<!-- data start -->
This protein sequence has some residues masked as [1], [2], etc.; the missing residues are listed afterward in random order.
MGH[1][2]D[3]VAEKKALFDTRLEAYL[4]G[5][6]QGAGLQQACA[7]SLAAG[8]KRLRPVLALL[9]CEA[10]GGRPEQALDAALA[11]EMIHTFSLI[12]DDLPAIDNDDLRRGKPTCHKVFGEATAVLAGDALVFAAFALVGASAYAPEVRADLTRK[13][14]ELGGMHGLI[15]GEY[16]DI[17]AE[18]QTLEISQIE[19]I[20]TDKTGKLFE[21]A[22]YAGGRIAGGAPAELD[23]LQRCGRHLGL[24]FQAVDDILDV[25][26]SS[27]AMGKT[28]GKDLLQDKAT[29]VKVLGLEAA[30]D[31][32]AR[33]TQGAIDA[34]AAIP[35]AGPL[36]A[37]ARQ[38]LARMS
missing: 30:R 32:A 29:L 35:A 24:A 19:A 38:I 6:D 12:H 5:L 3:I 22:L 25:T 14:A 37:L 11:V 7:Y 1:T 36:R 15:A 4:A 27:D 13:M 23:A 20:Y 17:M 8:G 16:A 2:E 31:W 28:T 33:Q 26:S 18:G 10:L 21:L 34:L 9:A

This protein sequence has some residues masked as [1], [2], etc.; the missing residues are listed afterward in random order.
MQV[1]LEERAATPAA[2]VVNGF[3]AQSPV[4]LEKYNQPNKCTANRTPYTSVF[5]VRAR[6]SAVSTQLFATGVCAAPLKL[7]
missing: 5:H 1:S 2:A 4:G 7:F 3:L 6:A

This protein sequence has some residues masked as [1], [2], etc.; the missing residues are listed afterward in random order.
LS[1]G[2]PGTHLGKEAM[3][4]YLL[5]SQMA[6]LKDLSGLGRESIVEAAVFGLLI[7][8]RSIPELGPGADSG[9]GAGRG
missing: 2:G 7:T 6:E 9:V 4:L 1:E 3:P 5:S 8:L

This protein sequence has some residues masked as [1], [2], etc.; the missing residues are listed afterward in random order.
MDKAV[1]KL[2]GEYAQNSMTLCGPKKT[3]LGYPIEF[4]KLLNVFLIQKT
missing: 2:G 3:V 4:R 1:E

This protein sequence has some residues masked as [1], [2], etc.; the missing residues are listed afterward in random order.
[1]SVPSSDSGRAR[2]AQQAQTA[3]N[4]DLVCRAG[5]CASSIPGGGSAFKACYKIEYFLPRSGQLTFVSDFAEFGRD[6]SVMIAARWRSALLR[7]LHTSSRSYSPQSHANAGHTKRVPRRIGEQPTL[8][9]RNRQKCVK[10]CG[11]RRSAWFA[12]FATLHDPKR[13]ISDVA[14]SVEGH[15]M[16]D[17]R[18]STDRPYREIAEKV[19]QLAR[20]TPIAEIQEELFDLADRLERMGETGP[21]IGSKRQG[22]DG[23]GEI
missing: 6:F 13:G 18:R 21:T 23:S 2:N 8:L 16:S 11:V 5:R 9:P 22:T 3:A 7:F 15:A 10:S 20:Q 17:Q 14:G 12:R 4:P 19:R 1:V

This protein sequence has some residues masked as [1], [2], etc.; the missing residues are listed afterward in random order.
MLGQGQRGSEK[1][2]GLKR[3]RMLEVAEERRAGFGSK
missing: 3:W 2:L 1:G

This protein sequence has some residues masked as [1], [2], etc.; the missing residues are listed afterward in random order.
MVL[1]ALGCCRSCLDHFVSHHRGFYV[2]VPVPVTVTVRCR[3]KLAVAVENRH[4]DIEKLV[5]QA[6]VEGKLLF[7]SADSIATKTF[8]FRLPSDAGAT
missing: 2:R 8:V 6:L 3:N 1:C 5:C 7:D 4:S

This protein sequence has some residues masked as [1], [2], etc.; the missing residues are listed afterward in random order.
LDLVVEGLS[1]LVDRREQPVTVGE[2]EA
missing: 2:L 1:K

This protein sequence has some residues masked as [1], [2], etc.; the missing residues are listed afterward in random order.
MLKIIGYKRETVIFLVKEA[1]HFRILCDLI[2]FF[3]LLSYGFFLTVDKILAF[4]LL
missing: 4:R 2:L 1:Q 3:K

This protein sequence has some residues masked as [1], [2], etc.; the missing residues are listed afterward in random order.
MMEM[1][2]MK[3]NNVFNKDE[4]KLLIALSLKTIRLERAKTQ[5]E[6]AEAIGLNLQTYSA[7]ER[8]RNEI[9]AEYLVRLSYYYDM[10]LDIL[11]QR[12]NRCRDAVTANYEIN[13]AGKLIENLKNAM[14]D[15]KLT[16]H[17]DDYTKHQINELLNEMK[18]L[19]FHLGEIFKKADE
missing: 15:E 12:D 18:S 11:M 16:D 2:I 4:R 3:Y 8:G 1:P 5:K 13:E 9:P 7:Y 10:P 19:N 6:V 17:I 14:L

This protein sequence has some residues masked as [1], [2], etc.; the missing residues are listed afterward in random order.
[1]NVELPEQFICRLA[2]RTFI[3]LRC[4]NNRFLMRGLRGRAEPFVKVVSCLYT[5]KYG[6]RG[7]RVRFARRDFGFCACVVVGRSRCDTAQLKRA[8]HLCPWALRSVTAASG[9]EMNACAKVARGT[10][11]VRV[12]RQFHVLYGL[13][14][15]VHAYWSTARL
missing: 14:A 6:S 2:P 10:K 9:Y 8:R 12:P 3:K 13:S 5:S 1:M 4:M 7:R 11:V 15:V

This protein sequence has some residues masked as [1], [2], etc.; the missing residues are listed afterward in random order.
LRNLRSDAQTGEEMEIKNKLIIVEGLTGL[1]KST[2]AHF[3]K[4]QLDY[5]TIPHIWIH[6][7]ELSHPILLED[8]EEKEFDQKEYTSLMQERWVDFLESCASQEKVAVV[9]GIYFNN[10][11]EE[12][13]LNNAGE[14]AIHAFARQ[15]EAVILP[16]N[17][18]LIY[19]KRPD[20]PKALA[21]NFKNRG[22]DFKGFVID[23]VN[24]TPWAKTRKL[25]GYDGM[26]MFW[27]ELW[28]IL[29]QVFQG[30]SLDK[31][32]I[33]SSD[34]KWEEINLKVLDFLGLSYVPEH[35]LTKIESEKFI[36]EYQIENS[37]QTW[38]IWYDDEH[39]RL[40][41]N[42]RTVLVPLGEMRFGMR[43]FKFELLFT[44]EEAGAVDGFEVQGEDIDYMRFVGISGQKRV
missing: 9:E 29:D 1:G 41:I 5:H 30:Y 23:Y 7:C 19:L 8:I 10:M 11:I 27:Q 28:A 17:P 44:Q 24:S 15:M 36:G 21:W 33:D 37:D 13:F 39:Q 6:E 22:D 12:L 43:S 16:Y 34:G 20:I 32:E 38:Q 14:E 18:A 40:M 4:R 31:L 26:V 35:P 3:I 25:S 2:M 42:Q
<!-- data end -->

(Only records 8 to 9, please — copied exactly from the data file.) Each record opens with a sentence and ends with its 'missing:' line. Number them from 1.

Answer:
This protein sequence has some residues masked as [1], [2], etc.; the missing residues are listed afterward in random order.
LDLVVEGLS[1]LVDRREQPVTVGE[2]EA
missing: 2:L 1:K

This protein sequence has some residues masked as [1], [2], etc.; the missing residues are listed afterward in random order.
MLKIIGYKRETVIFLVKEA[1]HFRILCDLI[2]FF[3]LLSYGFFLTVDKILAF[4]LL
missing: 4:R 2:L 1:Q 3:K